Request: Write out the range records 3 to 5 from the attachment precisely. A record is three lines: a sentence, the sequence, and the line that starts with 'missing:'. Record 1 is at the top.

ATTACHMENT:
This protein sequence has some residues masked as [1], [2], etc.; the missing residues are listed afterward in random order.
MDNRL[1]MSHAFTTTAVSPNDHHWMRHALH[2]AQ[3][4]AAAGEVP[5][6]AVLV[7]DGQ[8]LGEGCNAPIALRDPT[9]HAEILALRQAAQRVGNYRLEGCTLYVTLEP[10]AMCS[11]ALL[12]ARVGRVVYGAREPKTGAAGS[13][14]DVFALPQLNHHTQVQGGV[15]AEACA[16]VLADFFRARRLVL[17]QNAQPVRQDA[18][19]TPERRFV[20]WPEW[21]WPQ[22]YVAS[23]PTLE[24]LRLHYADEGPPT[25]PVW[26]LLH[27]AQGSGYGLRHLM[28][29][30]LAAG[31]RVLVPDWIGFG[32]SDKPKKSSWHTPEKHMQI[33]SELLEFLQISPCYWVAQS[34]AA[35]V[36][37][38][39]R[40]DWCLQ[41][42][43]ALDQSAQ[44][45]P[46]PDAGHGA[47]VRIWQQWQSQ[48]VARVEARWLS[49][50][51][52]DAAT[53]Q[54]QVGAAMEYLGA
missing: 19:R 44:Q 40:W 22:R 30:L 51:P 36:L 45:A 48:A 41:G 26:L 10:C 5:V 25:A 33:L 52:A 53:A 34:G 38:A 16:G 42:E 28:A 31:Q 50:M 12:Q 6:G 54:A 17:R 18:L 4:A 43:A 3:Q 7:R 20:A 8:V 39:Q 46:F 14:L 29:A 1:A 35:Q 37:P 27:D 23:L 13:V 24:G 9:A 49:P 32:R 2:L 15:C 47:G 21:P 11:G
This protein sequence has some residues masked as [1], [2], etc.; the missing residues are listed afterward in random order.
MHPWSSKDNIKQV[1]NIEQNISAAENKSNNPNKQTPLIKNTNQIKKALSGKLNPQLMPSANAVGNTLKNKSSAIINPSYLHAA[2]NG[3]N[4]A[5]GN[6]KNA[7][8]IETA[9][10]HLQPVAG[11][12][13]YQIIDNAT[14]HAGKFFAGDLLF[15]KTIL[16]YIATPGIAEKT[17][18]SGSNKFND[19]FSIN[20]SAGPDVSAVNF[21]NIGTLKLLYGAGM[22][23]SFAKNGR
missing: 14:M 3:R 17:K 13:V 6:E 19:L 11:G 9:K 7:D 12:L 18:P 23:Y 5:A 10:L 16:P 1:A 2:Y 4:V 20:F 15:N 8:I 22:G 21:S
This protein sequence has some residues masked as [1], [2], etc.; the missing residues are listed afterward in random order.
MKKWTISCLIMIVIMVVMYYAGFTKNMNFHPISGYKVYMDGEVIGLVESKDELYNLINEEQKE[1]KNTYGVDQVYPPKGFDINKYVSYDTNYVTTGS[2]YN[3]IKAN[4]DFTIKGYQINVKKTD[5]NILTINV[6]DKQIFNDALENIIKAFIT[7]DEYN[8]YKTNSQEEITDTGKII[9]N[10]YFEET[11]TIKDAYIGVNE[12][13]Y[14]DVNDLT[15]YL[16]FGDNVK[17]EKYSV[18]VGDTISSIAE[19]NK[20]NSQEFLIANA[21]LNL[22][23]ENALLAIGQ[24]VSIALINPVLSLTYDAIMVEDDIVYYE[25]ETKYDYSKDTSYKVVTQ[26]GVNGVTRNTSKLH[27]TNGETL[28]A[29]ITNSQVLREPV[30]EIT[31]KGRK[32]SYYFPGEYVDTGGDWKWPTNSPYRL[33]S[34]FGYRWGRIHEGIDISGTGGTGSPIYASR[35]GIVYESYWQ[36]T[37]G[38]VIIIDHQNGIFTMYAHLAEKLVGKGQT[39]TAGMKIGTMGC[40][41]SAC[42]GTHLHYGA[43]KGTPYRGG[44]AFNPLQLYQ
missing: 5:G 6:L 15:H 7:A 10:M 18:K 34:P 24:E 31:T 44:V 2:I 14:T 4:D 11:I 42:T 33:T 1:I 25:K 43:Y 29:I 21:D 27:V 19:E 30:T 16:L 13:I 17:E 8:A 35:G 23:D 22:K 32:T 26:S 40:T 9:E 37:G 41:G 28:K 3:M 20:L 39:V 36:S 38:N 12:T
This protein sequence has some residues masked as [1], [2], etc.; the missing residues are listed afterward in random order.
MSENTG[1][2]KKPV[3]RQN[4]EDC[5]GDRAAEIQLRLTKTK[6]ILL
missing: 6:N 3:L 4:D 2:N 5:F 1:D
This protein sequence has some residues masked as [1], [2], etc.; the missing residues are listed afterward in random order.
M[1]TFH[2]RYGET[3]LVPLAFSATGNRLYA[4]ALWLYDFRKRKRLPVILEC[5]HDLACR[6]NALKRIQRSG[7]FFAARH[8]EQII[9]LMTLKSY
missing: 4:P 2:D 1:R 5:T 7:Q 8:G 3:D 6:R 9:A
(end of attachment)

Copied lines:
This protein sequence has some residues masked as [1], [2], etc.; the missing residues are listed afterward in random order.
MKKWTISCLIMIVIMVVMYYAGFTKNMNFHPISGYKVYMDGEVIGLVESKDELYNLINEEQKE[1]KNTYGVDQVYPPKGFDINKYVSYDTNYVTTGS[2]YN[3]IKAN[4]DFTIKGYQINVKKTD[5]NILTINV[6]DKQIFNDALENIIKAFIT[7]DEYN[8]YKTNSQEEITDTGKII[9]N[10]YFEET[11]TIKDAYIGVNE[12][13]Y[14]DVNDLT[15]YL[16]FGDNVK[17]EKYSV[18]VGDTISSIAE[19]NK[20]NSQEFLIANA[21]LNL[22][23]ENALLAIGQ[24]VSIALINPVLSLTYDAIMVEDDIVYYE[25]ETKYDYSKDTSYKVVTQ[26]GVNGVTRNTSKLH[27]TNGETL[28]A[29]ITNSQVLREPV[30]EIT[31]KGRK[32]SYYFPGEYVDTGGDWKWPTNSPYRL[33]S[34]FGYRWGRIHEGIDISGTGGTGSPIYASR[35]GIVYESYWQ[36]T[37]G[38]VIIIDHQNGIFTMYAHLAEKLVGKGQT[39]TAGMKIGTMGC[40][41]SAC[42]GTHLHYGA[43]KGTPYRGG[44]AFNPLQLYQ
missing: 5:G 6:L 15:H 7:A 10:M 18:K 34:P 24:E 31:T 44:V 2:I 14:T 4:D 11:I 42:T 33:T 1:I 25:K 43:Y 29:I 21:D 27:V 19:E 30:T 16:L 13:I 17:E 8:A 35:G 23:D 22:K 32:T 26:S 40:T 9:E 37:G 41:G 28:K 3:M 20:L 39:V 36:S 38:N 12:T
This protein sequence has some residues masked as [1], [2], etc.; the missing residues are listed afterward in random order.
MSENTG[1][2]KKPV[3]RQN[4]EDC[5]GDRAAEIQLRLTKTK[6]ILL
missing: 6:N 3:L 4:D 2:N 5:F 1:D
This protein sequence has some residues masked as [1], [2], etc.; the missing residues are listed afterward in random order.
M[1]TFH[2]RYGET[3]LVPLAFSATGNRLYA[4]ALWLYDFRKRKRLPVILEC[5]HDLACR[6]NALKRIQRSG[7]FFAARH[8]EQII[9]LMTLKSY
missing: 4:P 2:D 1:R 5:T 7:Q 8:G 3:D 6:R 9:A